Learn all about myelofibrosis cancer signs and symptoms stages and treatments according to stages. It can affect people at any age, including children, but it’s most common in people over 50.
An important constant feature of MF is the overproduction of platelet-forming cells, called “megakaryocytes,” in the marrow. This causes too many platelets to be released into the blood and chemicals called “cytokines” to be released into the marrow. The cytokines stimulate the development of scar tissue in the marrow, called fibrosis. Paradoxically, the number of megakaryocytes can become so abnormal that platelet production decreases in some patients.
Severe anemia, easy bruising or bleeding, and Many patients will also experience intense itching, known as pruritis, caused by inflammation in the body. Multiple infections can result because of the lack of healthy blood cells. An enlarged spleen (splenomegaly) and/or liver (hepatomegaly) may also occur. When the bone marrow scars, the liver and spleen try to make blood cells to compensate (called extramedullary hematopoiesis), causing these organs to swell.
Approximately 25-50% of patients will have symptoms from an enlarged spleen at diagnosis, including pain with deep breaths, loss of appetite and feeling full after eating a small amount (called early satiety). Extramedullary hematopoiesis can also occur in other parts of the body (lymph nodes, spinal cord, and lungs), causing swelling in these areas, and leading to symptoms. Approximately 50-70% of patients report fatigue at the time of diagnosis. People may also develop chest pain or dizziness as the heart has to work harder to get adequate oxygen to the brain and other organs when the red blood cell count is low. A minority of patients report “constitutional symptoms”, which include weight loss, low-grade fever, and night sweats.
The diagnosis may be suspected from the results of a routine blood test called a full blood count. This test counts the number of red blood cells, white blood cells and platelets in the blood. About 90 percent of people with MF have a mutation (a change in their DNA) in one of three genes (JAK2, CALR or MPL). All three of these gene mutations cause abnormal signaling in the JAK pathway, which regulates blood cell production.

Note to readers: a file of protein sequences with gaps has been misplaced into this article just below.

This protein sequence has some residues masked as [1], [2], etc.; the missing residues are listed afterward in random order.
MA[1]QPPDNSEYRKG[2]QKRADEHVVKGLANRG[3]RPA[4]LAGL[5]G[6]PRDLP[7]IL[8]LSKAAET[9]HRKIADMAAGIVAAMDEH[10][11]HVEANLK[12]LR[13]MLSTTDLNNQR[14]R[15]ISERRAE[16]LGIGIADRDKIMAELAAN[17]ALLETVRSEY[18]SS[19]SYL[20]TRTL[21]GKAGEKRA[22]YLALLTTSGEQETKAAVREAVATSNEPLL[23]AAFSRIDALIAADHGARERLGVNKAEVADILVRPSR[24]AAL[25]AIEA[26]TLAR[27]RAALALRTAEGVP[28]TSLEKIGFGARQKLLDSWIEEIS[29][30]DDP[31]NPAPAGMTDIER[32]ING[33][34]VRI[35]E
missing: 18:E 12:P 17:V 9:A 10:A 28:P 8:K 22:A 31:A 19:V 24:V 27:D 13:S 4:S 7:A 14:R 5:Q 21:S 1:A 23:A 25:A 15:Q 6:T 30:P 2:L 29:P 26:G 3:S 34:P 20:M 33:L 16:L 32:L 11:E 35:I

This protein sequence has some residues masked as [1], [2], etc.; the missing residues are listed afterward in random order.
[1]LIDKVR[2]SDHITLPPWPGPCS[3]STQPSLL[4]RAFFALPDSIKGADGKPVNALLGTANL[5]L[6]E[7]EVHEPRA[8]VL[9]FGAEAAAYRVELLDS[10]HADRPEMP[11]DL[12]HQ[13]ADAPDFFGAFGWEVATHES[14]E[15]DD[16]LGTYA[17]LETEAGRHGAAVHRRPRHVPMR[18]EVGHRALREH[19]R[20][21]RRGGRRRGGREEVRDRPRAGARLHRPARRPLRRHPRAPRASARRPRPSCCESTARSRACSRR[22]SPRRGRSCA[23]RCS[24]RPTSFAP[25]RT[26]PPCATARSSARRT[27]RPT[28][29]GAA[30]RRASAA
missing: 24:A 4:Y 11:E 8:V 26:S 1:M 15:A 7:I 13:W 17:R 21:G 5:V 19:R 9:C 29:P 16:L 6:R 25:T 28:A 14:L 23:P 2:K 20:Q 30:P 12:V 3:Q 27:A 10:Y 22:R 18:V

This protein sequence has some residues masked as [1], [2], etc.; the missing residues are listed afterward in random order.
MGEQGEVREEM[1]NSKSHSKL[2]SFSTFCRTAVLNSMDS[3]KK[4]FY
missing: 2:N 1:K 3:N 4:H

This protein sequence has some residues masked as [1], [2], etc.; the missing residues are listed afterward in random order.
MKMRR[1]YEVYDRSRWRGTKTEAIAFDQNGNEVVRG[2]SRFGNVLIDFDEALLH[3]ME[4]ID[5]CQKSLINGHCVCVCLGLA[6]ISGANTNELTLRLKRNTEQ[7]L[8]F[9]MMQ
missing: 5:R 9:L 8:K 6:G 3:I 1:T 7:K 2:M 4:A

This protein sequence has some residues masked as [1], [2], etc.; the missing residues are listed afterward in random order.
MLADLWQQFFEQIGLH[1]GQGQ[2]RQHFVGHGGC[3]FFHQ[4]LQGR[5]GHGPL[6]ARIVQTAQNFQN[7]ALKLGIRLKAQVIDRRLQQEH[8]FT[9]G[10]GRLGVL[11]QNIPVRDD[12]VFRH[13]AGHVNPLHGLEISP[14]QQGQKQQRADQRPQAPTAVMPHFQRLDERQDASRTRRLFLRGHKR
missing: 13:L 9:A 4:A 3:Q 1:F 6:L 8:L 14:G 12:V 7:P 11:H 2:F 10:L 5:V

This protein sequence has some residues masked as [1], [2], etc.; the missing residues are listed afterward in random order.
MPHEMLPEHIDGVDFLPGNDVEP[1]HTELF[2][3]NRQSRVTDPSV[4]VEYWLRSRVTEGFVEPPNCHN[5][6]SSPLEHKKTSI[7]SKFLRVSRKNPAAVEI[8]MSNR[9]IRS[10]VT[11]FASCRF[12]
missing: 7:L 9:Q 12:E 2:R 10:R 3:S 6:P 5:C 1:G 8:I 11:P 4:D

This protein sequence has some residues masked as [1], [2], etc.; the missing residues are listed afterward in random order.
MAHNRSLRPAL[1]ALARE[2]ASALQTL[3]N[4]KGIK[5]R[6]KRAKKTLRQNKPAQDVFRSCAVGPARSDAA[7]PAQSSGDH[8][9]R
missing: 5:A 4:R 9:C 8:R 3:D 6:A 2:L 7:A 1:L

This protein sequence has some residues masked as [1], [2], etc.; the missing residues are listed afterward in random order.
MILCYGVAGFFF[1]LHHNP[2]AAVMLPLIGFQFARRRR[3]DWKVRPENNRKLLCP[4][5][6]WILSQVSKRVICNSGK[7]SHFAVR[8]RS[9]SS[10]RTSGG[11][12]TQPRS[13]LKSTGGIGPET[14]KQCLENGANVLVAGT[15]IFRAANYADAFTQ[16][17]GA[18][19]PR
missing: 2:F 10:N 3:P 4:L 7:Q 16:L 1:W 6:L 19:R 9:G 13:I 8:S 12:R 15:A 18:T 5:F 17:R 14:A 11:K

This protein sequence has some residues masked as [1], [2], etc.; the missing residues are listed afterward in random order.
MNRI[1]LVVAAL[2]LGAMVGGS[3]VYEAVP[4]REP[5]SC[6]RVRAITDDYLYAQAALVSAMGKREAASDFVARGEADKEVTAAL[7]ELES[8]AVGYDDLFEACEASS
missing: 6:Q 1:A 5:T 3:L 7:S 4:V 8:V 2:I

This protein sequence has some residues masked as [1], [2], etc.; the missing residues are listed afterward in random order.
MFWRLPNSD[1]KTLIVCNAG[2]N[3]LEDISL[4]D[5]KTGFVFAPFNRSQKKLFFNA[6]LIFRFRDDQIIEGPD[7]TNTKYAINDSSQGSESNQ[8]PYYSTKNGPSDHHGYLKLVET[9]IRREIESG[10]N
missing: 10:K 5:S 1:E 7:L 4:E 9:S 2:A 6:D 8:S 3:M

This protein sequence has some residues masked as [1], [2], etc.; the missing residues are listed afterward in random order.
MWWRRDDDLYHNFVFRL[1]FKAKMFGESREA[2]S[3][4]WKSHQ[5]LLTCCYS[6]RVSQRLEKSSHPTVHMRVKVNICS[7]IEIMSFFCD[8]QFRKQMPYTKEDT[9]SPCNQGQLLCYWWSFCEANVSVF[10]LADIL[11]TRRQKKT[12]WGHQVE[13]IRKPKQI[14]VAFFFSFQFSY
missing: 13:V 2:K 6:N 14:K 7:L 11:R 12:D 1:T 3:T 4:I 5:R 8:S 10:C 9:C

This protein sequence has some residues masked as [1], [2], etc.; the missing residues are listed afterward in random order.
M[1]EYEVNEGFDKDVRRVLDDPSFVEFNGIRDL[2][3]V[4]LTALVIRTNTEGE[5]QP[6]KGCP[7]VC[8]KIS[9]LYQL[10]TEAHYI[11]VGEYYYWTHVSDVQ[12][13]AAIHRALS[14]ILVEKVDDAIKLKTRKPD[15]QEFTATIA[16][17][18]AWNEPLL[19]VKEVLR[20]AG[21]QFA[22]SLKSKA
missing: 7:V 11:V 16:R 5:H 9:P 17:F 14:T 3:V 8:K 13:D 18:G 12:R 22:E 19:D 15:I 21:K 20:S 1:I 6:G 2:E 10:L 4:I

What is Myelofibrosis Cancer?
Myelofibrosis is pronounced my-eh-lo-fy-bro-sis. It’s a rare blood disorder. Myelo means bone marrow and fibrosis relates to the development of fibrous or scar tissue. So myelofibrosis is a condition that causes scarring of the bone marrow. Myelofibrosis is a rare blood disorder. It is not cancer, but this condition can go on to develop into acute leukaemia in some people. Myelofibrosis is an uncommon type of chronic leukemia a cancer that affects the blood-forming tissues in the body. Myelofibrosis belongs to a group of diseases called myeloproliferative disorders.
Primary myelofibrosis (MF) is a chronic blood cancer in which excessive scar tissue forms in the bone marrow and impairs its ability to produce normal blood cells. Myelofibrosis primarily develops without a known cause (called primary myelofibrosis); however, other myeloproliferative diseases can progress into myelofibrosis.
Myelofibrosis symptoms and signs may include:
- Tiredness, weakness, or shortness of breath with mild exertion
- Fullness, discomfort or pain in the left upper area of the abdomen
- Night sweats
- Weight loss or malnutrition
- Bone pain
- Itching (pruritus)
- Susceptibility to infection
- Abdominal distension/fluid retention (if portal hypertension or increased blood pressure within the portal vein is present)
- Compromised liver function
- Abnormal growth of blood forming cells outside of the bone marrow
- Gout (inflammation in the joints)
- Abnormal vaginal bleeding
- Bleeding gums
Myelofibrosis Life expectancy and Prognosis
Life expectancy varies from person to person but it may be reduced. Your haematologist will be able to provide you with an accurate picture for your individual situation. Predicting the prognosis, or outcome, of MF is very difficult and depends on many factors.
- Being over the age of 65
- Experiencing symptoms that affect your entire body, such as fever, fatigue, and weight loss
- Having anemia, or a low red blood cell count
- Having an abnormally high white blood cell count
- Circulating blood blasts greater than 1 percent
These factors are used in the IPSS, or international prognosis scoring system, to help doctors predict the average years of survival. People, who don’t meet any of the above problems, excluding age, are considered in the low risk category and have a median survival of over ten years. Meeting one of the criteria above reduces the survival to eight years, and meeting three or more can lower the expected survival to around two years.
Myelofibrosis treatments include the following options;
- Blood transfusion
- Hydroxycarbamide is the most commonly used chemotherapy drug to treat MF.
Chemotherapy may affect fertility. People taking it are advised not to get pregnant or father a child, as there may be a risk of harming the developing baby. Contraception should be used while taking the drug and also for a few months afterwards. Other chemotherapies are Melphalan, Busulphan, Cladribine and Radioactive Phosphorous (P32).
- Targeted (biological) therapies
- Removing the spleen (splenectomy)
- Stem cell transplant (from a donor)
- Androgen therapy.
Other drug therapies include;
- JAK inhibitors, such as ruxolitinib (Jakavi), are a new type of treatment. They work by blocking (inhibiting) the faulty JAK2 gene
- Interferon alpha